North Star Metric: finding value for your product

That is when you should start thinking about what your North Star Metric (NSM) is. Now before you scratch the back of your head, and you remember that you vaguely knew this concept, but you have never used it and your memory is rusty, read this article first.

North Star is the brightest star in Ursa Minor constellation, and it is centered in the north celestial pole. Moreover, the entire northern sky moves around it, and it sometimes shows lost people where the north is, and how they can make it home safe. And just like it’s natural counterpart the North Star Metric shows people the way to their idea, and the core of their product, and the value that it should bring to consumers.

What and why is North Star Metric so important?

A North Star Metric is a concept that appeared a few years ago in Silicon Valley, and that captures the core value your product delivers to customers.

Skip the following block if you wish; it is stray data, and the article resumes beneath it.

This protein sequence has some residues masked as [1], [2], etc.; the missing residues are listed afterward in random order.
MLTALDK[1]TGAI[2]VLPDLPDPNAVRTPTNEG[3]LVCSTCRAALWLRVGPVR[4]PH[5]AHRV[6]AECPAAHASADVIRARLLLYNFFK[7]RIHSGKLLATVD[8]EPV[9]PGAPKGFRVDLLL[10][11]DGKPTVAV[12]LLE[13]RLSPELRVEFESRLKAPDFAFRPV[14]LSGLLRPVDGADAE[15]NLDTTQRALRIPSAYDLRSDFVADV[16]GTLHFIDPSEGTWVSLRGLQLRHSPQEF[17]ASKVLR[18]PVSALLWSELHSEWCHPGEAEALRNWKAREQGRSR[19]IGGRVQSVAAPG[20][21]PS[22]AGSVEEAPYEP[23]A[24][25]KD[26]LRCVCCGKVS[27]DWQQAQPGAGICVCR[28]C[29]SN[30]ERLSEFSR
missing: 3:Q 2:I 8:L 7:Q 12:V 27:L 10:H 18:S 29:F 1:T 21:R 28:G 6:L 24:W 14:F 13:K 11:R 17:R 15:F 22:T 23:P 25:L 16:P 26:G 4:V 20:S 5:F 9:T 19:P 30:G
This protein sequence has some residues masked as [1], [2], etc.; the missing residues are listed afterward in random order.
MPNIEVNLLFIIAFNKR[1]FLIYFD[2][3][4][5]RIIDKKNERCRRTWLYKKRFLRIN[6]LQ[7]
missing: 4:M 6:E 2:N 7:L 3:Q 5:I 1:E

Think of the North Star Metric as a driver for your company, and that gives the “aha” moment for a buyer, client, customer or user.

Let’s start with a simple example between two well known social media platforms: Facebook and Myspace. As you are aware already Facebook is the biggest social network worldwide to this day, while Myspace got lost through the years. Now, of course there are many reasons why companies succeed or fail, but one of the reasons can be NSM and the way you found the core of your product. Growth advisor and investor, Buckley Barlow, believes a major reason, Myspace failed and Facebook succeeded, has to do with the NSM they were focused on.